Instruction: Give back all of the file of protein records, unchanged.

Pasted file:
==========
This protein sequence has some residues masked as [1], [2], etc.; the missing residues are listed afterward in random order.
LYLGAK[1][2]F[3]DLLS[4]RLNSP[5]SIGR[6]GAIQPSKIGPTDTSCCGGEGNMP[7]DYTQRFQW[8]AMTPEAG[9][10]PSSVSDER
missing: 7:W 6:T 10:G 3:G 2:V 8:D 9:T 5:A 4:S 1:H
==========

This protein sequence has some residues masked as [1], [2], etc.; the missing residues are listed afterward in random order.
LYLGAK[1][2]F[3]DLLS[4]RLNSP[5]SIGR[6]GAIQPSKIGPTDTSCCGGEGNMP[7]DYTQRFQW[8]AMTPEAG[9][10]PSSVSDER
missing: 7:W 6:T 10:G 3:G 2:V 8:D 9:T 5:A 4:S 1:H